I’m sure you’ve heard it said that “the music died” the day Buddy Holly, the Big Bopper and Richie Valens perished in that plane crash in Iowa.
For me, the music died the night that the lunatic stepped out of the shadows on Dec. 8, 1980, assumed what the cops called “a combat stance” and emptied his pistol into John Lennon’s back. The guy who founded the world’s greatest rock ‘n roll band died shortly afterward at Roosevelt Hospital in New York.
I have refused over the 41 years since that tragedy to avoid even mentioning the assassin’s name. He got a life sentence for the murder. God forbid he ever gets paroled.
As for Lennon’s legacy and memory, it lives on in the music he crafted with The Beatles and in what he did as a solo artist in the brief span of time since his band broke apart.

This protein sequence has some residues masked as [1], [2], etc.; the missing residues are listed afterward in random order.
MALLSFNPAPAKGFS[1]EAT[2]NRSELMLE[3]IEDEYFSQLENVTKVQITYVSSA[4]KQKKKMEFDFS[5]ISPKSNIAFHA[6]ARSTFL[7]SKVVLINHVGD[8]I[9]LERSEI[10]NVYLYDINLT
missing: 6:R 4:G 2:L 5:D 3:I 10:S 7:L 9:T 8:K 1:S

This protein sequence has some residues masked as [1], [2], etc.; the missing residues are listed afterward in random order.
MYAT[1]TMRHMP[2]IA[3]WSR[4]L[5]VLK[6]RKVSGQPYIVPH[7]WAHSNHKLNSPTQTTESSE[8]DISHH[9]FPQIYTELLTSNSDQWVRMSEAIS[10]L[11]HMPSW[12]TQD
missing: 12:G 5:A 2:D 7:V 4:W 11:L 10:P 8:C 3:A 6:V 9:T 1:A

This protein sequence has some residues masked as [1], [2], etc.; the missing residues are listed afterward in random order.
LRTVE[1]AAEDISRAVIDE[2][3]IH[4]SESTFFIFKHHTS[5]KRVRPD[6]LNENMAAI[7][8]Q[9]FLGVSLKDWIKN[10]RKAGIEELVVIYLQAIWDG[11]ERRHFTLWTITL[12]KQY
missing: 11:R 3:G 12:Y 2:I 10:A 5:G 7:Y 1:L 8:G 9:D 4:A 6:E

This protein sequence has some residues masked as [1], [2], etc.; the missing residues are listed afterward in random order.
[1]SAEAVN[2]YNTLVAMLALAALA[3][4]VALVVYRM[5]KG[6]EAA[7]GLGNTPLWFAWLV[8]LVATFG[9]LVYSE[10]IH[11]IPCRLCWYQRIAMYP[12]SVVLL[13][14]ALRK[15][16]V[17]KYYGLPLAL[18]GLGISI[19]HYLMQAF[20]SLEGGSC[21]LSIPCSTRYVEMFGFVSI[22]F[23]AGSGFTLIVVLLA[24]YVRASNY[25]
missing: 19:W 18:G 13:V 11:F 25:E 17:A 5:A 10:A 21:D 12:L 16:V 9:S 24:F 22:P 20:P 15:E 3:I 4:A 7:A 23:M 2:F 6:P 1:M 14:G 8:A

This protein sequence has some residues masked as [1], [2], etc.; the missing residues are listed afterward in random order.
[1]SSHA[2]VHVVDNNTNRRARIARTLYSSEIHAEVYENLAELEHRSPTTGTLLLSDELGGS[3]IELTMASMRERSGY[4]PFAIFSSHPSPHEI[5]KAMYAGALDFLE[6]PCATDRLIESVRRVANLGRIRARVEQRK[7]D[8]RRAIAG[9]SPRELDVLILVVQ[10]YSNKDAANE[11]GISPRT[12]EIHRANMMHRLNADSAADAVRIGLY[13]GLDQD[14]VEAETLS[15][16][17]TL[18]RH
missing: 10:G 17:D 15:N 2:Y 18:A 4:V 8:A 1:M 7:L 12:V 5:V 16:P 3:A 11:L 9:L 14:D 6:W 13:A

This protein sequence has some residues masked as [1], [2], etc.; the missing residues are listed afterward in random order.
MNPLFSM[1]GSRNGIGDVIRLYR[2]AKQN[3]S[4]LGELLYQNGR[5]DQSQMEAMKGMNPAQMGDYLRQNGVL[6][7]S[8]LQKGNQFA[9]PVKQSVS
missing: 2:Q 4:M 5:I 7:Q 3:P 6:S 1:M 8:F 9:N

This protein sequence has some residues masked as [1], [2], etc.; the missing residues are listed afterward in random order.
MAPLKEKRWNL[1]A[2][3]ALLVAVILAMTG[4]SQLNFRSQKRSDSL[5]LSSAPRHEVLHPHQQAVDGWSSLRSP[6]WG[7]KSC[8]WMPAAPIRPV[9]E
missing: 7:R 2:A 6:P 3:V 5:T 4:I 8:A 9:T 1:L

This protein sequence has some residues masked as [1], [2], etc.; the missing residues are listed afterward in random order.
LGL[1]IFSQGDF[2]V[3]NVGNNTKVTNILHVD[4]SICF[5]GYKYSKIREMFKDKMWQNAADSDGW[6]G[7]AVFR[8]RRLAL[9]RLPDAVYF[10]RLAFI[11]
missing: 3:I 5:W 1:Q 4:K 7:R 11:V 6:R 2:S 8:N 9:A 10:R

John Lennon was 40 years old when his life ended. I, along with other fans of his, have wondered what kind of music he would have produced had he been given the chance to live a full life. We cannot know the answer. I will conjecture that it would have been great, given what we knew he was capable of producing.
And, yes, I watched the six-hour “Get Back” documentary. Indeed, I am likely to watch it many times for as long as I can. It fills me with joy at seeing The Beatles relishing their time together as they wrote and recorded their final album. It also fills me with sadness knowing that in January 1969, when the filming took place, that John Lennon only had 11 more years on this good Earth.
I will miss John Lennon for as long as I live.